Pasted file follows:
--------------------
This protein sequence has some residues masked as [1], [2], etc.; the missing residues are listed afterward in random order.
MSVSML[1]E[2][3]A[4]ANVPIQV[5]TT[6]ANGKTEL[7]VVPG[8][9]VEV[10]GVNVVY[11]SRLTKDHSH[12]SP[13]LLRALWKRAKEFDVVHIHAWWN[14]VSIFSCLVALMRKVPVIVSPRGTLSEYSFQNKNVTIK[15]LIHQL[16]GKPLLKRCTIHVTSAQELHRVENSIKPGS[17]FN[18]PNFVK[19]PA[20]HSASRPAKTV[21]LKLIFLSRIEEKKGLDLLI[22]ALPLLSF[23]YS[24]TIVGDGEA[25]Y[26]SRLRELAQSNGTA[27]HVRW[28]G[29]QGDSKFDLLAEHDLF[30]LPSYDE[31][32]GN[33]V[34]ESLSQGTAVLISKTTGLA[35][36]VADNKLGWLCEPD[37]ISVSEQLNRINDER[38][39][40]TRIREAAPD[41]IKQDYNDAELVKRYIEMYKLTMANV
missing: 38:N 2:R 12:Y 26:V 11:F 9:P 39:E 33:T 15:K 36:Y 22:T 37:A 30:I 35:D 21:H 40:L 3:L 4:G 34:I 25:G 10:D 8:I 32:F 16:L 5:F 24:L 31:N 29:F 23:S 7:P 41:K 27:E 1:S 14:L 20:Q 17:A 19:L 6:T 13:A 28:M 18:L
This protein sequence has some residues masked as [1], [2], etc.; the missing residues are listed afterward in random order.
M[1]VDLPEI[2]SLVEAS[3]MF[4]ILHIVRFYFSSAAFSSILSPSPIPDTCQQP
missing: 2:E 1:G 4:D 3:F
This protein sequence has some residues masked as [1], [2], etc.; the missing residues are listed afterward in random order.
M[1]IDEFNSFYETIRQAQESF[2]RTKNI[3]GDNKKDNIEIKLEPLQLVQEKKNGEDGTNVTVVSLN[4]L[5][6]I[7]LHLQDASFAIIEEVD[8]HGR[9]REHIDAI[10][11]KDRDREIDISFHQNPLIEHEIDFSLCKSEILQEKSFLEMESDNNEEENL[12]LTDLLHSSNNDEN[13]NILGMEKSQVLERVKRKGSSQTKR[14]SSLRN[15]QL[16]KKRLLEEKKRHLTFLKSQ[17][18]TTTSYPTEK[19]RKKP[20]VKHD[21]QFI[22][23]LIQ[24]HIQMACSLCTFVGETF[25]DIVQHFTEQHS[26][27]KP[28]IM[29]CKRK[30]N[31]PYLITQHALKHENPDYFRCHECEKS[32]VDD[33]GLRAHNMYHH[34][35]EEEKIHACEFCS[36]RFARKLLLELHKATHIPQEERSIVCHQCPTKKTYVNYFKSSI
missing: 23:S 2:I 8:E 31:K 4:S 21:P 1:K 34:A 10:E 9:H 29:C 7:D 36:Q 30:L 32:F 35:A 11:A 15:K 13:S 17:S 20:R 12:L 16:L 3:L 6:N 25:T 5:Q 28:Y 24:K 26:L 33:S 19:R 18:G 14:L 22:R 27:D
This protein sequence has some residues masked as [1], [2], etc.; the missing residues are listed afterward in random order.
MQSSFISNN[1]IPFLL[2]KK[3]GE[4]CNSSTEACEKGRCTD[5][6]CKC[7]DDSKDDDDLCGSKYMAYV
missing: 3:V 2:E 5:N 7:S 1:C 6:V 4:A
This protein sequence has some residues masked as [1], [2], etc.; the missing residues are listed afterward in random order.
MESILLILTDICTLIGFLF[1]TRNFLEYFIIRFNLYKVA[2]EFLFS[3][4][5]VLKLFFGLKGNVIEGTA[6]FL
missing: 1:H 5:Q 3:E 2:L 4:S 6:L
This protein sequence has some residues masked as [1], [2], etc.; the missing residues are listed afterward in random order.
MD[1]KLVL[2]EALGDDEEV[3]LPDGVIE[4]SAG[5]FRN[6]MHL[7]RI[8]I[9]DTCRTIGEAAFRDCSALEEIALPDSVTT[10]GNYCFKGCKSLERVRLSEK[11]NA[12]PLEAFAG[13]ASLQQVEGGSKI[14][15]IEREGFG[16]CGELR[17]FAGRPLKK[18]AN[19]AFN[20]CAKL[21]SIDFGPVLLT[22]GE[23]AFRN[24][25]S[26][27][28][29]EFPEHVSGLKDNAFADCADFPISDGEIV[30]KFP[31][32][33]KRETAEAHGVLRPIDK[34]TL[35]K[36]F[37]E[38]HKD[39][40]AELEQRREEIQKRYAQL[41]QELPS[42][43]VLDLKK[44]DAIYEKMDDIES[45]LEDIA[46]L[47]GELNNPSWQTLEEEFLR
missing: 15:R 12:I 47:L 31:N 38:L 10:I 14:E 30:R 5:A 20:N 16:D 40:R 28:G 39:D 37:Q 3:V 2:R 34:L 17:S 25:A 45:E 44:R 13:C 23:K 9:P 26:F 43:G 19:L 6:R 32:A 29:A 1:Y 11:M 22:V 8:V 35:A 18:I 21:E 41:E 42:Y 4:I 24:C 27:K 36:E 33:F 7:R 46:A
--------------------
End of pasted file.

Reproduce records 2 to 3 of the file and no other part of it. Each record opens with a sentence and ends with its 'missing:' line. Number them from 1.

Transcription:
This protein sequence has some residues masked as [1], [2], etc.; the missing residues are listed afterward in random order.
M[1]VDLPEI[2]SLVEAS[3]MF[4]ILHIVRFYFSSAAFSSILSPSPIPDTCQQP
missing: 2:E 1:G 4:D 3:F
This protein sequence has some residues masked as [1], [2], etc.; the missing residues are listed afterward in random order.
M[1]IDEFNSFYETIRQAQESF[2]RTKNI[3]GDNKKDNIEIKLEPLQLVQEKKNGEDGTNVTVVSLN[4]L[5][6]I[7]LHLQDASFAIIEEVD[8]HGR[9]REHIDAI[10][11]KDRDREIDISFHQNPLIEHEIDFSLCKSEILQEKSFLEMESDNNEEENL[12]LTDLLHSSNNDEN[13]NILGMEKSQVLERVKRKGSSQTKR[14]SSLRN[15]QL[16]KKRLLEEKKRHLTFLKSQ[17][18]TTTSYPTEK[19]RKKP[20]VKHD[21]QFI[22][23]LIQ[24]HIQMACSLCTFVGETF[25]DIVQHFTEQHS[26][27]KP[28]IM[29]CKRK[30]N[31]PYLITQHALKHENPDYFRCHECEKS[32]VDD[33]GLRAHNMYHH[34][35]EEEKIHACEFCS[36]RFARKLLLELHKATHIPQEERSIVCHQCPTKKTYVNYFKSSI
missing: 23:S 2:I 8:E 31:K 4:S 21:P 1:K 34:A 10:E 9:H 29:C 7:D 36:Q 30:L 32:F 35:A 11:A 15:K 13:S 17:S 20:R 12:L 16:L 3:L 6:N 25:T 5:Q 28:Y 24:K 26:L 33:S 19:R 18:G 14:L 22:R 27:D